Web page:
KOLKATA • Mother Teresa, the Nobel laureate who dedicated her life to helping the poorest of the poor, could be made a saint of the Roman Catholic Church next year.
Pope Francis has recognised a second miracle attributed to the revered nun, clearing the path for her to be elevated to sainthood, the Vatican said yesterday.
"The Holy Father has authorised the Congregation for the Causes of Saints to proclaim the decree concerning the miracle attributed to the intercession of blessed Mother Teresa," it said in a statement.
Mother Teresa, who died in 1997 at the age of 87, was beatified in a fast-track process in 2003 by the late Pope John Paul II. Beatification, which requires one miracle, is the last step before sainthood.
She can now be canonised because of the inexplicable healing of a Brazilian man who was suffering from a deadly brain disease, according to Catholic media reports. They said family members prayed to Mother Teresa, and he recovered.
Catholic newspaper Avvenire, which has been well informed about similar stories in the past, said the Pope would most likely hold the canonisation ceremony in early September. Large crowds are expected for the ceremony, although it is still not clear if it would take place in Rome or India.
Mother Teresa was born Anjeze Gonxhe Bojaxhiu to Albanian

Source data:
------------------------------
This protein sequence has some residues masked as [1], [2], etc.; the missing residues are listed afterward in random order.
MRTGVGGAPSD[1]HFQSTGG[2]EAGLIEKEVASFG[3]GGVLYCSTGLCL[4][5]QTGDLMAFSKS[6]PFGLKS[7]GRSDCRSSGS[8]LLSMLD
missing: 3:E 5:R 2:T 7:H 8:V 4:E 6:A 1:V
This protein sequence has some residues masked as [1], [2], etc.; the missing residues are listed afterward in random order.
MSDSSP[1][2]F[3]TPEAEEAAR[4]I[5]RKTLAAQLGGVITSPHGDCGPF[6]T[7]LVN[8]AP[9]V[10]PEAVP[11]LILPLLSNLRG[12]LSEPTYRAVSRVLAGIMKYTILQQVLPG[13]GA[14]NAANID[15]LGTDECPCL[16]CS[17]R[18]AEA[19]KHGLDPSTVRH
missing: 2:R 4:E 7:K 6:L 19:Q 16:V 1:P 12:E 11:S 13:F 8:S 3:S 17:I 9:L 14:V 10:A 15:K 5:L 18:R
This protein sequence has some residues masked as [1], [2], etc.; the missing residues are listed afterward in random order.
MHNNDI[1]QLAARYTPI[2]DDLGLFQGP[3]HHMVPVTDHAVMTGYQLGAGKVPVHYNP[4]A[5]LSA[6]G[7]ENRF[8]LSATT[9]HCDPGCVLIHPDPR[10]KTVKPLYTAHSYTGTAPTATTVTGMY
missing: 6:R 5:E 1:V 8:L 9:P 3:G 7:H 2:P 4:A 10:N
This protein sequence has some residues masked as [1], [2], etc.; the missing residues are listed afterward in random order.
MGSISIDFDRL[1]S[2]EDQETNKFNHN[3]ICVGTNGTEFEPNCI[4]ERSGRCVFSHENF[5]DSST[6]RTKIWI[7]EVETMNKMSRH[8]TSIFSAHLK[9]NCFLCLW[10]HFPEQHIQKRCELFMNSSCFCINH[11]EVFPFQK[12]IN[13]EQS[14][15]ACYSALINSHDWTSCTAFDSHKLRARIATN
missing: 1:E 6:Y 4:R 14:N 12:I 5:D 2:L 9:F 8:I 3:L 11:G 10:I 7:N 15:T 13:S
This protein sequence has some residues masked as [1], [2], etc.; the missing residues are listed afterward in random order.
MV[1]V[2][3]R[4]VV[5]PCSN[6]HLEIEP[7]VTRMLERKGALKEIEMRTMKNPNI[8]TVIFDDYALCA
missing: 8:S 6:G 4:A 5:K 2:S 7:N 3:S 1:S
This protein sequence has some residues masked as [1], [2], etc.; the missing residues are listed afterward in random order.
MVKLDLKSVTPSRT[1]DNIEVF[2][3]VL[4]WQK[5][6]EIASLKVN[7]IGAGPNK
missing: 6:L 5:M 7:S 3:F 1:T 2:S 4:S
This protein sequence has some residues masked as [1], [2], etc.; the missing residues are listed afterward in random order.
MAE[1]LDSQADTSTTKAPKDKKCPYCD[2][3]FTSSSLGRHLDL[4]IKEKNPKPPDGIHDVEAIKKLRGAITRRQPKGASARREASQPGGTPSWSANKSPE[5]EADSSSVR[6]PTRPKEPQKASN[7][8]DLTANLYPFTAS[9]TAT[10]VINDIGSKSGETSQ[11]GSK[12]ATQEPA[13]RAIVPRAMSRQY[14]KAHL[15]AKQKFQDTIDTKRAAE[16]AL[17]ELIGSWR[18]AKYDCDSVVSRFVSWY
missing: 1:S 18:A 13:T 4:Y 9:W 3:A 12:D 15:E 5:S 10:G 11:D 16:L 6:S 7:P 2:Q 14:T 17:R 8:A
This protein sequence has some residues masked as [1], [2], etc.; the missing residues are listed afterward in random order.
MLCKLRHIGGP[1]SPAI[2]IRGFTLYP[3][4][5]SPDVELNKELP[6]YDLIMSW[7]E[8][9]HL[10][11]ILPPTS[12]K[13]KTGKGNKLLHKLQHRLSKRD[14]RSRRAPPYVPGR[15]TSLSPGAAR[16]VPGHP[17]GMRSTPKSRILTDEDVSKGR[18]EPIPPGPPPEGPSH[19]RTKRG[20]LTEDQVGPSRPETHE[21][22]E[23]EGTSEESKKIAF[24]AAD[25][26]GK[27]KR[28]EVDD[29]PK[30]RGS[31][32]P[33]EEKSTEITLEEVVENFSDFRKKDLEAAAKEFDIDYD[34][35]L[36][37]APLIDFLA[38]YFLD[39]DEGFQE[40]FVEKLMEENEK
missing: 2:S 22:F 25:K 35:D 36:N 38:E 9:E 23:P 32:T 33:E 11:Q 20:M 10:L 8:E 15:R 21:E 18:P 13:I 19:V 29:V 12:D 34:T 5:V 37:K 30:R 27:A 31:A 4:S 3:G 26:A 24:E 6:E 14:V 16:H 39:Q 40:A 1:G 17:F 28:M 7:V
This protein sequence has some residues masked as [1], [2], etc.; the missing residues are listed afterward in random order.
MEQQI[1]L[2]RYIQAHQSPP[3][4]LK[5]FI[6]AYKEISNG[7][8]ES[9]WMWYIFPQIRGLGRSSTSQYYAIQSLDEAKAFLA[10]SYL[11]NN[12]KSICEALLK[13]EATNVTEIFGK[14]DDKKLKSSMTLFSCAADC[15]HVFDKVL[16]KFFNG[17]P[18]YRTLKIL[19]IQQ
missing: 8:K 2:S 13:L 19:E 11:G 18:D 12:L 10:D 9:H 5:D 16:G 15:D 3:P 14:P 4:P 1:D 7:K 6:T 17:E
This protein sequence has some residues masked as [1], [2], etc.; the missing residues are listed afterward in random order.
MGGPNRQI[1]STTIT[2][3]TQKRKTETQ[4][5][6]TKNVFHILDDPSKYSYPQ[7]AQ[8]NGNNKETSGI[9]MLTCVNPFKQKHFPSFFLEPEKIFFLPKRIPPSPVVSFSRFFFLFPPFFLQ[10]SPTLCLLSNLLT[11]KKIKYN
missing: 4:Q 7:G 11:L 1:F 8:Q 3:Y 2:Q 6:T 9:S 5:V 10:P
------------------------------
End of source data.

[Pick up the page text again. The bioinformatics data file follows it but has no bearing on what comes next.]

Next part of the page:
parents in Macedonia in 1910 in what was then part of the Ottoman Empire.
Nicknamed the "Saint of the Gutters", she dedicated her life to the poor, the sick and the dying in the slums of Kolkata, one of India's biggest cities.
She founded the Missionaries of Charity order of nuns there. She was granted Indian citizenship in 1951, and received a state funeral after her death. Her grave in the order's headquarters in Kolkata has since become a pilgrimage site.
Reacting to her impending canonisation, Ms Sunita Kumar, a missionary spokesman who had worked closely with Mother Teresa, said the late nun was an extraordinary woman who believed hard work was the best way to serve God.
The revered nun, who was awarded the Nobel Peace Prize in 1979, was not without her critics, however, with some accusing her of mixing with dictators and peddling a hardline Catholicism.
AGENCE FRANCE PRESSE,REUTERS